Prosecution - EWRB v Kumaran

On 19 July 2022, Naveen Kumaran was sentenced by Judge Lovell-Smith on two charges of performing unauthorised prescribed electrical work, one charge of knowingly permitting any person to do unauthorised prescribed electrical work, and one charge of holding himself out to be a registered Electrician. The charges related to offending at properties in the Auckland suburbs of Manurewa and Papakura.

The Manurewa offending included Mr Kumaran moving a main switchboard, running a new mains cable and main earth conductor to the new location for the main switchboard, and connecting all power points, light, air conditioning and hot water pilot cable to the new main switchboard location. Mr Kumaran did not issue a certificate of compliance for the completed prescribed electrical work. He also oversaw another unregistered person complete prescribed electrical work at the property. This person believed Mr. Kumaran was a registered electrician and was able to supervise him as part of his electrical apprenticeship. At the time of this offending Mr Kumaran was awaiting sentencing for other offences under the Act.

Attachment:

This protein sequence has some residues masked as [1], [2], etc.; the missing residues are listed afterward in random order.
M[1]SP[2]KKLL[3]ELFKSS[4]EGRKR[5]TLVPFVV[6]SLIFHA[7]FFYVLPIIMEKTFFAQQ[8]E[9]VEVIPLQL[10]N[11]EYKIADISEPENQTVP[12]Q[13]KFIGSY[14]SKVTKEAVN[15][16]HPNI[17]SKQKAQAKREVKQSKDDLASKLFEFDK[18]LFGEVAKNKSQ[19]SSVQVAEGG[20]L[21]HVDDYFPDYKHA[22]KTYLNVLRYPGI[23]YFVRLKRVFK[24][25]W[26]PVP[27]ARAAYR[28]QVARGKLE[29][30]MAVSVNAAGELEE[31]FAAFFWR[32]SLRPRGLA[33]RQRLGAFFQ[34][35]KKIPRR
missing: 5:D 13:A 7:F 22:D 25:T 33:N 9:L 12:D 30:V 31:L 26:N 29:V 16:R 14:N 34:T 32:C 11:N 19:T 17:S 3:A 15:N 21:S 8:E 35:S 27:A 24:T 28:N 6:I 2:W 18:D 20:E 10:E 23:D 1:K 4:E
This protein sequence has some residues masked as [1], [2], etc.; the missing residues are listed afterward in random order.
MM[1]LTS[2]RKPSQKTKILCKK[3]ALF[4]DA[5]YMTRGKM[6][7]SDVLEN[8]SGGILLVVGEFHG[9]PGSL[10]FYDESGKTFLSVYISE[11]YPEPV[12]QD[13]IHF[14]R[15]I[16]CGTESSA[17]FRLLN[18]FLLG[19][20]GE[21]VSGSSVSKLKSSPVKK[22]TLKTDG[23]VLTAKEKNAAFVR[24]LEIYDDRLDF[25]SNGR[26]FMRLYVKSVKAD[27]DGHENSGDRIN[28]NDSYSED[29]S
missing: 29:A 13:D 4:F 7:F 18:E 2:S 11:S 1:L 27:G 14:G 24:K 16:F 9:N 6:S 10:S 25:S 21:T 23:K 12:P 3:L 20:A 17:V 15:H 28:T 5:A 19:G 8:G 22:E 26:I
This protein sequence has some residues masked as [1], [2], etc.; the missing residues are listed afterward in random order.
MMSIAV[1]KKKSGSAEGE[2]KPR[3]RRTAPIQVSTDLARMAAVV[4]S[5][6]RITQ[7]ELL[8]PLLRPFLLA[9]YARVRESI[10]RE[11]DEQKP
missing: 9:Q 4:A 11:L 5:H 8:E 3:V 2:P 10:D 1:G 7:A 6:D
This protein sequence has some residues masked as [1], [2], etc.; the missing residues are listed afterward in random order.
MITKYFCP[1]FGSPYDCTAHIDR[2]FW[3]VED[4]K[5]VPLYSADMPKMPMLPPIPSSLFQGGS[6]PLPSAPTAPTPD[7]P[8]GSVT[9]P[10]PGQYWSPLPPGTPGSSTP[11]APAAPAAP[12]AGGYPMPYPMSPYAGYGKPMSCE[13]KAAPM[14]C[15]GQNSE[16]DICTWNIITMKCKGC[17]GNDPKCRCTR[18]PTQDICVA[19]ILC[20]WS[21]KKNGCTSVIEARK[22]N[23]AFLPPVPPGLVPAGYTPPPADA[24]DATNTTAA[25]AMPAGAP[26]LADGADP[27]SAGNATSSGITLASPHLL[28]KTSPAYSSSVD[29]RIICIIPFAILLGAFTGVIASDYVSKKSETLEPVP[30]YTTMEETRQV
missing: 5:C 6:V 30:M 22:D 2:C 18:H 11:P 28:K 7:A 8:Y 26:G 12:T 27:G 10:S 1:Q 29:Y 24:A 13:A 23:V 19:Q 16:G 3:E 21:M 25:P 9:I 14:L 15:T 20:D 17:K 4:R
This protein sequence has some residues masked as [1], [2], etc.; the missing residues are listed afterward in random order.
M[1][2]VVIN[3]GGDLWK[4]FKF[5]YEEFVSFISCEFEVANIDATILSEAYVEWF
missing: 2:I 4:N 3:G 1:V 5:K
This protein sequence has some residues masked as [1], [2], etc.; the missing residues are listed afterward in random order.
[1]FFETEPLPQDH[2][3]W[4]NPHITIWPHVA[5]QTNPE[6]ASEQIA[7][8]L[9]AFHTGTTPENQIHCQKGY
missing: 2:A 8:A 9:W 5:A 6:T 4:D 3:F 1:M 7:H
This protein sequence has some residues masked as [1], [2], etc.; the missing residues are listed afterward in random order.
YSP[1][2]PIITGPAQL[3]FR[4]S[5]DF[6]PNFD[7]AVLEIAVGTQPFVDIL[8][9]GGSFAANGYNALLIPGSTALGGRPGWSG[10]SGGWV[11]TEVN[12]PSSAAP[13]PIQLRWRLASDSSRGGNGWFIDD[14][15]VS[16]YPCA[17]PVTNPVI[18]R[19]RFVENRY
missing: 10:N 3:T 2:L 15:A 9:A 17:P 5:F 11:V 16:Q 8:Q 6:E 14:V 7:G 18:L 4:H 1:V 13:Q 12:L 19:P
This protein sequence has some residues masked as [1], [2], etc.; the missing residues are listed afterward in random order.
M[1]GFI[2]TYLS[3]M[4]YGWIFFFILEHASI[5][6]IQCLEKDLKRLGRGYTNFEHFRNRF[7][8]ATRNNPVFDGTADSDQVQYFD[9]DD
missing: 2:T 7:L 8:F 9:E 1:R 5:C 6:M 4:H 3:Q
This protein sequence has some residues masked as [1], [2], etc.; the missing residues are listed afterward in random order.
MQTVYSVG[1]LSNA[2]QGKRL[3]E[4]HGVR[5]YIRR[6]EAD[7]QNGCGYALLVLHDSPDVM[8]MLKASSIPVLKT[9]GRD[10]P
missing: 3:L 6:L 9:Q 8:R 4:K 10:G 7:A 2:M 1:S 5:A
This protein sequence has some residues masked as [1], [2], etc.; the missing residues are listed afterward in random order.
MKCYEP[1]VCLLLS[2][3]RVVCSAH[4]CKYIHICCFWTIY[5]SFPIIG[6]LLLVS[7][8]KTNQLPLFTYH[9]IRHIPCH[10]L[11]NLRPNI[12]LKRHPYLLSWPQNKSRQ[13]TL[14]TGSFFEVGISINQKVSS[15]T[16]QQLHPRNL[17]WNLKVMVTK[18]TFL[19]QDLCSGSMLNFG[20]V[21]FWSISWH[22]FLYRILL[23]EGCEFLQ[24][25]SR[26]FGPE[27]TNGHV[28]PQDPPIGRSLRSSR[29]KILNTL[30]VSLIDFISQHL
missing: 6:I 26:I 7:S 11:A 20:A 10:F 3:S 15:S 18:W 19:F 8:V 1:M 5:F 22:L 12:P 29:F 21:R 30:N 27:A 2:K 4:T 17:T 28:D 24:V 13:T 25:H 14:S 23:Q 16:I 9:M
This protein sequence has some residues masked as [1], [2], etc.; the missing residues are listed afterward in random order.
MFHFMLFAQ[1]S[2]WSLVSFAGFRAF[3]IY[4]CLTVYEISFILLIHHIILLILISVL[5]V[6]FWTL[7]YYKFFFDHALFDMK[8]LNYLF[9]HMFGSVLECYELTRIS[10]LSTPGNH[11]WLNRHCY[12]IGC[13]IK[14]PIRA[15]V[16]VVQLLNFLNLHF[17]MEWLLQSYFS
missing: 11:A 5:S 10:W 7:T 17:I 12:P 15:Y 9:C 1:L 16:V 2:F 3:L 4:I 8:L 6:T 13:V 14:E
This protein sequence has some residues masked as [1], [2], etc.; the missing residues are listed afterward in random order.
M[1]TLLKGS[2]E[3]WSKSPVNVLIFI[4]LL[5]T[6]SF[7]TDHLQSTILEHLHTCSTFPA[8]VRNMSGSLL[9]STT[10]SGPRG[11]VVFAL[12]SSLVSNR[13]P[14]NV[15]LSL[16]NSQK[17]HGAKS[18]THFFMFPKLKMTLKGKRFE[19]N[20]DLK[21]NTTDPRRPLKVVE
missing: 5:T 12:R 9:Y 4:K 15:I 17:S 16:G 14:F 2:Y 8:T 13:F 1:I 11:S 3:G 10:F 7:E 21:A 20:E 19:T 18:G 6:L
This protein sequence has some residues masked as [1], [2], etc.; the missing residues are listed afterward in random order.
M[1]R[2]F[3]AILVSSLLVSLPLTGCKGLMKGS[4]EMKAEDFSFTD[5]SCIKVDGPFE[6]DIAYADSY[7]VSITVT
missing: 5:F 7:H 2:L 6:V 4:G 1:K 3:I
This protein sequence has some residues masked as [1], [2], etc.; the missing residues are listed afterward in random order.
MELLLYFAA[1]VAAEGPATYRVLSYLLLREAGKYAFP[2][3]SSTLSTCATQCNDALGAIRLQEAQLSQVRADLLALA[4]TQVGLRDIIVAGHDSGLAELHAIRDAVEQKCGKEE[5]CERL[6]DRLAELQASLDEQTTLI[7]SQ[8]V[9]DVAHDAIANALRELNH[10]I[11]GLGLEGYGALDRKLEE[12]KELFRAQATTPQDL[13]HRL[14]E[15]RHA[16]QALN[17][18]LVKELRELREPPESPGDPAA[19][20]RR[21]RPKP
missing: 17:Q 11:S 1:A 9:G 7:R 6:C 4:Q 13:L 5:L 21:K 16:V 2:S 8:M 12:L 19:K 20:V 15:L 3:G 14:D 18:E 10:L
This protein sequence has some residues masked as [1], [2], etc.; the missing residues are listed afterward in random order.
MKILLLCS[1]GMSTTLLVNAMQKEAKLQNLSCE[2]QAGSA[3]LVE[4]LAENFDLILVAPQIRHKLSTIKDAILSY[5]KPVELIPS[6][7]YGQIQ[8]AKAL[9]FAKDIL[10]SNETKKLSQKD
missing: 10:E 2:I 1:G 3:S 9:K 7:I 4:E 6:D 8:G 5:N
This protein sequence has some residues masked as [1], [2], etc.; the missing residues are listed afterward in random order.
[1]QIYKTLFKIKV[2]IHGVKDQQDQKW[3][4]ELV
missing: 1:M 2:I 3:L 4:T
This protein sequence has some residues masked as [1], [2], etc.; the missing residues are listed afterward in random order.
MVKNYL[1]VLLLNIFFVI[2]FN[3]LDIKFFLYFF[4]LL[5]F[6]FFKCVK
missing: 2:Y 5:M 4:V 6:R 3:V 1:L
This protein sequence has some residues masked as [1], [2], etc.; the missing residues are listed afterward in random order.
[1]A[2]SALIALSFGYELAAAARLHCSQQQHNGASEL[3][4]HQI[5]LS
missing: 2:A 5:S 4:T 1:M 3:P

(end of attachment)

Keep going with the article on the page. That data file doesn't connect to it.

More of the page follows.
The Papakura offending involved Mr Kumaran holding himself out to be a registered electrician by providing the complainant with a business card for “Kumar Electrical & Services” and assuring the complainant that he was a “certified electrician”. The prescribed electrical work completed at the property was significant and involved disconnecting a temporary power supply, disconnecting a main meter box, installing a temporary meter box, installing a new underground power cable and supply telephone line without appropriate conduits, and opening and dismantling a power box. Mr Kumaran did not issue a certificate of compliance for the completed prescribed electrical work.  

Mr Kumaran was sentenced to a fine of $8000, along with Court and solicitor’s costs. 90 percent of the fine was ordered to be paid to the Board.

The court found that the offending was aggravated by the fact that it was for financial gain and increased the fine to take into account Mr Kumaran’s history of previous offending under the Act for which he was sentenced in 2016 and 2020.